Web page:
Handbook of Research on Learning and Instruction

Editors Mayer and Alexander have compiled 22 chapters synthesizing research in Learning (Part I) and Instruction (Part II). Readers must remember that this is a compiled compendium of meta analysis in 22 selected topics, 11 in Learning and 11 in Instruction. I believe it is a must own and read for every graduate student, faculty in any field of education. I also believe it is a must read for all academic administrators. The Handbook provides a cogent summary and balanced view of the subjects covered although it may not do justice to conflicts in certain areas and disciplines as pointed out in the opinion of another reviewer. I do not believe this diminishes the vale of the Editors and Contributors work.I have recommended this book to numerous clients with very favorable results and consistent votes of among the most valuable in recent reads.
– Michael G. Dolence


From the jacket

During the past twenty years researchers have made exciting progress in the science of learning (i.e., how people learn) and the science of instruction (i.e., how to help people learn). This Handbook examines learning and instruction in a variety of classroom and non-classroom environments and with a variety of learners, both K-16 students and adult learners. The chapters are written by leading researchers from around the world, all of whom are highly regarded experts on their particular topics.

The book is divided into two sections: learning and instruction. The learning section consists of chapters on how people learn in reading, writing, mathematics, science, history, second languages, and physical education, as well as learning to think critically, learning to self-monitor, and learning with motivation. The instruction section consists of chapters on effective instructional methods – feedback, examples, self-explanation, peer interaction, cooperative learning, inquiry, discussion, tutoring, visualizations, and computer simulations. Each chapter reviews empirical research in a specific domain and is structured as follows:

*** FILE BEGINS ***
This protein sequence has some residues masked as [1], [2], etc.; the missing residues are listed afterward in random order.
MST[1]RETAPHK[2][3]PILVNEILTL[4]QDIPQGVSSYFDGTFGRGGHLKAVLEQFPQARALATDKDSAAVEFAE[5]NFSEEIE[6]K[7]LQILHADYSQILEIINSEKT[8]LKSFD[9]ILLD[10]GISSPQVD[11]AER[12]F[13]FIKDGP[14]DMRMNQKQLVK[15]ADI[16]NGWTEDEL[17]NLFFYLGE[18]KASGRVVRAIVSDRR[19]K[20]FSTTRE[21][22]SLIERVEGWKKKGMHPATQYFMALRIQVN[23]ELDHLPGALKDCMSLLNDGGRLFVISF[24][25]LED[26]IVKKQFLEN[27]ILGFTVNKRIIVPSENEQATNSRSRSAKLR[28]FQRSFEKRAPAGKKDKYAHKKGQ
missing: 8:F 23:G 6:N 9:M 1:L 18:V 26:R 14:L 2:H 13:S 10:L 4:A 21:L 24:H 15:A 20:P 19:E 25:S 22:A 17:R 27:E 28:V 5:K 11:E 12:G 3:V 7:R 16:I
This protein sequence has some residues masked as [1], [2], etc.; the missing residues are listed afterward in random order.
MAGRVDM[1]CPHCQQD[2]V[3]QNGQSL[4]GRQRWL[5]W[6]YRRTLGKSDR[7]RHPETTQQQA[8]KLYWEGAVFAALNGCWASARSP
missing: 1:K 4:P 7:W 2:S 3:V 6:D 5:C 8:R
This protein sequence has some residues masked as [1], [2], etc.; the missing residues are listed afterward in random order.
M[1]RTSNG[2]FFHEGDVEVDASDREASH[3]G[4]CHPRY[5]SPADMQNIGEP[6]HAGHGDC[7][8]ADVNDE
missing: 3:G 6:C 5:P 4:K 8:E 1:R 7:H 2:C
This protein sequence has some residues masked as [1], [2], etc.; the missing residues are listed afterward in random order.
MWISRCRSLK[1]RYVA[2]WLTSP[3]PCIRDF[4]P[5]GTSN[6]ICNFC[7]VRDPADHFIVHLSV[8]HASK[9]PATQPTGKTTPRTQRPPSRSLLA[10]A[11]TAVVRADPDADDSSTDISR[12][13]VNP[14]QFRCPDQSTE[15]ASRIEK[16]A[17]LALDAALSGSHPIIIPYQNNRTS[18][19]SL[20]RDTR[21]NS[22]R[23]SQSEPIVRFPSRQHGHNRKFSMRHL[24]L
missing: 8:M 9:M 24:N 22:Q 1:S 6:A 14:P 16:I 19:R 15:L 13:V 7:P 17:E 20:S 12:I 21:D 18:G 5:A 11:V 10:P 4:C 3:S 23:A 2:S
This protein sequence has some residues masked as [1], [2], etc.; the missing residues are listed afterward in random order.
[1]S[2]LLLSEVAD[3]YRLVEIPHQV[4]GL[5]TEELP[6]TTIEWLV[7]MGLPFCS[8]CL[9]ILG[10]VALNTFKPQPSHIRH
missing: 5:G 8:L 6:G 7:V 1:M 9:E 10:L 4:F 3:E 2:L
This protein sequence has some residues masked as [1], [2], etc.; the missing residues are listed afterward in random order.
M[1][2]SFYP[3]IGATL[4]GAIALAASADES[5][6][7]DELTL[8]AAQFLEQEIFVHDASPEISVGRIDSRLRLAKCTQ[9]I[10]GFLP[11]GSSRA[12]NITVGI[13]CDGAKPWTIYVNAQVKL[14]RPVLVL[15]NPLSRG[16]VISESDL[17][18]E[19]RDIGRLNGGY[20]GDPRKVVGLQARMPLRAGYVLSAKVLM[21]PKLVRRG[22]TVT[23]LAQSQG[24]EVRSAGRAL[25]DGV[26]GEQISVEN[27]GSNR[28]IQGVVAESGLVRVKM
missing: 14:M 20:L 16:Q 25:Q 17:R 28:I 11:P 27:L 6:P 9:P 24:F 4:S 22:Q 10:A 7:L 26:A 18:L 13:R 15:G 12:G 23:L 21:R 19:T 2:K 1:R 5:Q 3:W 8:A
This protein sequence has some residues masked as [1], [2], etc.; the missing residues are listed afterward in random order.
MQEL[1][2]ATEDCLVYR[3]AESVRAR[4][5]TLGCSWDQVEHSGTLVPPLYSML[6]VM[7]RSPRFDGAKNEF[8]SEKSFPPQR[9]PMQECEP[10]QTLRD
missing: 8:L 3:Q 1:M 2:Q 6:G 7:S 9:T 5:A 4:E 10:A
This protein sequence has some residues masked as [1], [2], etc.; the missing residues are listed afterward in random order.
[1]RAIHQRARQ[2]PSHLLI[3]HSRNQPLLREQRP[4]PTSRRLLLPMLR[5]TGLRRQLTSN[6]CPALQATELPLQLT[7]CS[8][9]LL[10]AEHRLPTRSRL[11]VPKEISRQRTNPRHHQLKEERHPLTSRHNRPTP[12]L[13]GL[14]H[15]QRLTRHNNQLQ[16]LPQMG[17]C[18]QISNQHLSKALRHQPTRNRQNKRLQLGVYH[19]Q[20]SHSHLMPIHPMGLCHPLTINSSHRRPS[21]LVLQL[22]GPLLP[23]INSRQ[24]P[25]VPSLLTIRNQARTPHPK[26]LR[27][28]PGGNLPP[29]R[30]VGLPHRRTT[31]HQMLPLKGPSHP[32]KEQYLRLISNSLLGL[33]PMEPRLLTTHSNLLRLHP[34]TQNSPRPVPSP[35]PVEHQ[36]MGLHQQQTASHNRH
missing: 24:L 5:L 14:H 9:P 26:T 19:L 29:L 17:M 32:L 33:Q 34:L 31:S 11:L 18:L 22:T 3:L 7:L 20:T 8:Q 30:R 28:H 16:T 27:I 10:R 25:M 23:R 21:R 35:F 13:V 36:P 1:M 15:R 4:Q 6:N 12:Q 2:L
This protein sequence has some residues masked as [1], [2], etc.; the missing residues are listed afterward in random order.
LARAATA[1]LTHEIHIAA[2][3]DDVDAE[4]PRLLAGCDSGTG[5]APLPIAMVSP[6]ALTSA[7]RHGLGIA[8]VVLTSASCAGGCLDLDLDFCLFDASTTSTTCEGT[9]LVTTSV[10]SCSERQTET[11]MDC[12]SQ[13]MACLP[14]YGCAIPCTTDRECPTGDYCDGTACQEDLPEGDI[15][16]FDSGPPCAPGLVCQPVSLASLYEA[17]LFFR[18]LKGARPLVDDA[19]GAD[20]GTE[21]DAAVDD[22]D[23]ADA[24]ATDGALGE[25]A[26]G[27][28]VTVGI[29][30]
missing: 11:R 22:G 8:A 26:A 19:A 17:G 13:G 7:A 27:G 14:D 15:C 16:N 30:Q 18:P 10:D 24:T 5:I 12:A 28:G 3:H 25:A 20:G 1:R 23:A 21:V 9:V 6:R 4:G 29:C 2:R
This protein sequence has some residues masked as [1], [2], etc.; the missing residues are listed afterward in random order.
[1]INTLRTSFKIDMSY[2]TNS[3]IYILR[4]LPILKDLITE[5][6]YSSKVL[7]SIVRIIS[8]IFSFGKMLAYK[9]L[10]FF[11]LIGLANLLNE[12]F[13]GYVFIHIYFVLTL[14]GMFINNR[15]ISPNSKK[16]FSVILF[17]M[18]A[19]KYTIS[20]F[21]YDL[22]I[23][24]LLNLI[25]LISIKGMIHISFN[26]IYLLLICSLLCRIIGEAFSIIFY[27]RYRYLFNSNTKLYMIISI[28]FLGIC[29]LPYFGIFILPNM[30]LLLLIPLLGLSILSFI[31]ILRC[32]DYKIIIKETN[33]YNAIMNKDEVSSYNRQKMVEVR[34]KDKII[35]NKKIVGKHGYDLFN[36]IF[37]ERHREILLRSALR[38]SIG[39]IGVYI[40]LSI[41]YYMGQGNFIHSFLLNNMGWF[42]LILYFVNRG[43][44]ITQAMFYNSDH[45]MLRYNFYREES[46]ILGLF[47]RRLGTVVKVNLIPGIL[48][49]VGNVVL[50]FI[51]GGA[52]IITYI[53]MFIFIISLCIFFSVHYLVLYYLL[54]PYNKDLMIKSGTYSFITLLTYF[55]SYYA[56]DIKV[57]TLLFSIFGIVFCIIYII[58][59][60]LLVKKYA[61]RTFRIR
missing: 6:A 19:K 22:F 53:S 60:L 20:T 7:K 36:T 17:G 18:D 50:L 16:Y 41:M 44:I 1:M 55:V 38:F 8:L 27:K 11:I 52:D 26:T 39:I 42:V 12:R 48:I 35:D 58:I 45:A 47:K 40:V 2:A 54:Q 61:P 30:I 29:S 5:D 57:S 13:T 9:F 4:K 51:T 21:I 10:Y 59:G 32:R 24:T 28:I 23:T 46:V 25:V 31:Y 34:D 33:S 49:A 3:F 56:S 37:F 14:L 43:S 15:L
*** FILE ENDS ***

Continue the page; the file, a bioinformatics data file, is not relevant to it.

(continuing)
• Introduction – Defines key constructs and provides illustrative examples or cases.
  • Historical Overview – Summarizes the historical context for the topic or domain.
  • Theoretical Framework – Summarizes major models or theories related to the topic or domain.
  • Current Trends and Issues – Synthesizes the research literature and highlights key findings or conclusions.
  • Practical Implications – Suggests relevance of the research for educational practice.
  • Future Directions – Considers next steps or stages needed for future research

eLearning Fact vs Fiction

The following resources are great places to begin sorting out the facts about Digital Learning Environments and the development, evolution and effectiveness of eLearning. Understanding the effectiveness, design, efficiencies, and operation of digital learning environments is a process that takes longer than a five minute web flyby. But these flybys should get a first round of questions raised and framed.

The first, a quick read, is a post titled 30 Criticisms Of eLearning That Just Might Be Myths.  It appeared in the te@chthought.com blog on January 13 2013.

The second is an excellent read (a bit older but very timely) posted by Marc Rosenberg October 11, 2011 in a two part article in Learning Solutions Magazine titled eLearning Myths Part1 and Part 2. Marc outlines and frames 11 items as candidates for eLearning myth.

While we are at it why don’t we begin to explore other education myths. As a jumping off point the 18 Myths of Education Infographic posted November 22, 2013 on eLearninginfographics.com  should serve to queue up some questions.